The hoopla over Halloween costumes this year has gone from unbelievable to criminal over supposedly offensive costumes by threatening the use of campus police if a student wears a costume they deem inappropriate.

Chapter presidents of Greek organizations at Tufts University in Medford, Mass., received a stern letter from the administration laying out how they could celebrate the fun weekend in a way that won’t offend anyone and ensure safe partying. Ensuring that students celebrate without getting hurt or abusing alcohol and are making clear decisions about sexual activity seem appropriate for a college to do. However, the emphasis in the letter was not on underage drinking, but on their Halloween costumes.

The letter reads:

This year we want the Greek Community to help prevent inappropriate, offensive and appropriative costumes. This comes down to both how we publicize and market our social events for Halloween weekend, as well as proactively preventing the alcohol transports and sexual assaults, which are more common during this time.

Administrators want everything from the marketing of parties to the costumes partygoers wear to be monitored to avoid giving offense:  

We can accomplish this by being intentional when choosing party themes and party costumes, being a role model for responsible drinking, and asking people for consent if you want to engage in any sexual activity… Greek Brothers and Sisters have worn costumes that appropriate cultures and reproduce stereotypes on race, gender, sexuality, immigrant or socioeconomic status.  Outfits relating to tragedy, controversy, or acts of violence are also inappropriate. We need to set a precedent that people’s customs cannot and will not be our costumes. 

Not only are the chapter presidents on the hook, but their members are, too. Tufts wants chapter leaders to read this email during weekly meetings.

Students may want to blow off the letter and choose to exercise their free speech rights through their costumes, but the consequences could be serious:

Mary Pat McMahon, the Dean of Student Affairs, described the consequences as follows: “The range of response for students whose actions make others in our community feel threatened or unsafe, or who direct conduct towards others that is offensive or discriminatory, includes OEO and/or TUPD investigation and then disciplinary sanctions from our office that could run a wide gamut depending on what is brought to our attention and the impact of these actions on others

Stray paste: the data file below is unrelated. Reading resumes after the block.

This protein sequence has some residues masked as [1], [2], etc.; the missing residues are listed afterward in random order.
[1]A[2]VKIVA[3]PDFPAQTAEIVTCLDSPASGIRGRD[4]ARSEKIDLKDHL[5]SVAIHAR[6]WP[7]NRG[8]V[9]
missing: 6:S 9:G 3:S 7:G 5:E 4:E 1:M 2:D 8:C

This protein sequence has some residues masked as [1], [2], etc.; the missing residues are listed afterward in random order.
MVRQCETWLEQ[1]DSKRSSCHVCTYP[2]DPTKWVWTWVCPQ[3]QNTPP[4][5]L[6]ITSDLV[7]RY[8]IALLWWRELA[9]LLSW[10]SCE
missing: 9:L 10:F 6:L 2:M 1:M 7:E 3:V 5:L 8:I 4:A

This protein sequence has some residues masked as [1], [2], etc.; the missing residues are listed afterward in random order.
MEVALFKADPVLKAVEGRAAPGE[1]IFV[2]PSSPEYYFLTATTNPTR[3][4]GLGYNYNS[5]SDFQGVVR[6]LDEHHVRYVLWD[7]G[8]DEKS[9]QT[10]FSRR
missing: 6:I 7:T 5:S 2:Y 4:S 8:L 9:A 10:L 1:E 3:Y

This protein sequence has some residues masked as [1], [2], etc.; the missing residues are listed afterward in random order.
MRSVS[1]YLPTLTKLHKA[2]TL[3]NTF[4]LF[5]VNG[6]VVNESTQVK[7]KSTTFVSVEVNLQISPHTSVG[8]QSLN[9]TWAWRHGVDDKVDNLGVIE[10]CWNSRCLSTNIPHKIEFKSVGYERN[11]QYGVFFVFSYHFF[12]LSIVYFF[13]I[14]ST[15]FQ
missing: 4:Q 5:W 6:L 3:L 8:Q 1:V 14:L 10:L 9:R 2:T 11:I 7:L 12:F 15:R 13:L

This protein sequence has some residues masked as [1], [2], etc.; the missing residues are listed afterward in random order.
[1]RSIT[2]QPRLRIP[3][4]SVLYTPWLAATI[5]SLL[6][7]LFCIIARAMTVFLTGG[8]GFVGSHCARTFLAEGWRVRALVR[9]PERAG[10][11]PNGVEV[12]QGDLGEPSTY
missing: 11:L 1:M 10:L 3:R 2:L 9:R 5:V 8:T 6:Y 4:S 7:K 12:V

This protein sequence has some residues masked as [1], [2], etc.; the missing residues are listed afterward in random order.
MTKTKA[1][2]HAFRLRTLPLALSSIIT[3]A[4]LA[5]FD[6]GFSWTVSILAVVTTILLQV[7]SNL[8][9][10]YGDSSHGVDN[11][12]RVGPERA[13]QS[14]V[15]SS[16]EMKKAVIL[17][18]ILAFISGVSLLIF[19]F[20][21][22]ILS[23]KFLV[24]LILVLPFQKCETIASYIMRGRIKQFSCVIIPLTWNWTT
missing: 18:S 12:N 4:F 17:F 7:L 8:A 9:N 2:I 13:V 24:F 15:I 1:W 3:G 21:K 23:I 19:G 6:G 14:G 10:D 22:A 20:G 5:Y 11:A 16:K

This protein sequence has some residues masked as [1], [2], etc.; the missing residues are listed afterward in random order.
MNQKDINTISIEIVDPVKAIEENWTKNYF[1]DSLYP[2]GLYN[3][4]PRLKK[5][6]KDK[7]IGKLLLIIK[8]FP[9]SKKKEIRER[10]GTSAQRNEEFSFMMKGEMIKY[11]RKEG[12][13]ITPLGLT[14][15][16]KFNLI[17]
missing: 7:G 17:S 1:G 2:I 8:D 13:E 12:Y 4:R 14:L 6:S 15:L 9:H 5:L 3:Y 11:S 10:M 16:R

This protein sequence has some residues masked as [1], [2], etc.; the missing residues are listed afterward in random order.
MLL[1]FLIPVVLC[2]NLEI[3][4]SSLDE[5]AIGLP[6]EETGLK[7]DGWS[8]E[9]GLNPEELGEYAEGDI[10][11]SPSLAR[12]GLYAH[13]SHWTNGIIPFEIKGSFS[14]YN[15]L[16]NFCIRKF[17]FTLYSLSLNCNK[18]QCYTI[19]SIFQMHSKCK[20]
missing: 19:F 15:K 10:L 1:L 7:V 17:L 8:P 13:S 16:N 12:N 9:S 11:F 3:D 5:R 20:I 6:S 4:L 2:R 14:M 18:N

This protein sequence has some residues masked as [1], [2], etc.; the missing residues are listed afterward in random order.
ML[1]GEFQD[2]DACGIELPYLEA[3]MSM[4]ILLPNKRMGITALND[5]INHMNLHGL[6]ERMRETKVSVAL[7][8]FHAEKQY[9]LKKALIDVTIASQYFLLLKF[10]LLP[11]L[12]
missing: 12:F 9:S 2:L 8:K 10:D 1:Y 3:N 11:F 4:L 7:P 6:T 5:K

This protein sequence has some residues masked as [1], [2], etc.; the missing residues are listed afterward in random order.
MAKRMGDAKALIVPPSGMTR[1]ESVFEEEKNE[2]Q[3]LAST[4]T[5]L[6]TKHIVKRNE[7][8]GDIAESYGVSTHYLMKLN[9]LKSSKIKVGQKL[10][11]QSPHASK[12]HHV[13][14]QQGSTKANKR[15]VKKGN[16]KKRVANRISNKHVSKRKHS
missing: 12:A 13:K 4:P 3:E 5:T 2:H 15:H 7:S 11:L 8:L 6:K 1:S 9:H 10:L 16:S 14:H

Any complaints of a supposedly offensive costume can trigger an investigation by University officials and result in disciplinary sanctions. Since when should a student’s academic career hinge on whether they wore a reggae hat with fake dreadlocks or a Native American dress unless they are committing a legitimate crime in that outfit?

Tufts is enlisting the help of the student body in identifying those offensive costumes by going to the school’s Incidence of Bias, Intolerance, Discrimination and/or Hate Report Form which can be submitted anonymously. Imagine the investigation that ensues? Someone (whose identity remains hidden) reports that you offended them with your costume. Who is to say that a vindictive student wouldn’t use this opportunity to target others for revenge?

After all of that, a couple of paragraphs were tacked on about promoting consent for sexual activity and promoting moderation in consuming alcohol among partygoers of age. Common sense would say that these safety concerns are a more legitimate exercise of administrative authority than overseeing Halloween costumes. .

As an alumna of Tufts University, I am disappointed that alumni gifts, tuition checks from families, and federal funding may be used to pay administrators who have nothing more serious to do than to police Halloween costumes rather than more important priorities such as funding scholarships for students in need, lowering tuition at Tufts (which is among the highest in the nation), or funding medical research projects for which Tufts is a world leader.

Tufts has a strong reputation for international affairs. Cultural exchange and interaction foster great appreciation for different cultures. The university doesn’t need to police costumes to halt stereotypes of groups of people, but can find voluntary ways to help the student body learn about their peers.

Even more, freedom of speech extends to Halloween costumes, as the Supreme Court held.

As I wrote in The Federalist recently, “While some may feel offended, the U.S. Constitution guarantees no one the right not to be offended, so instead of wasting time on social media, these folks should expend energy elsewhere.”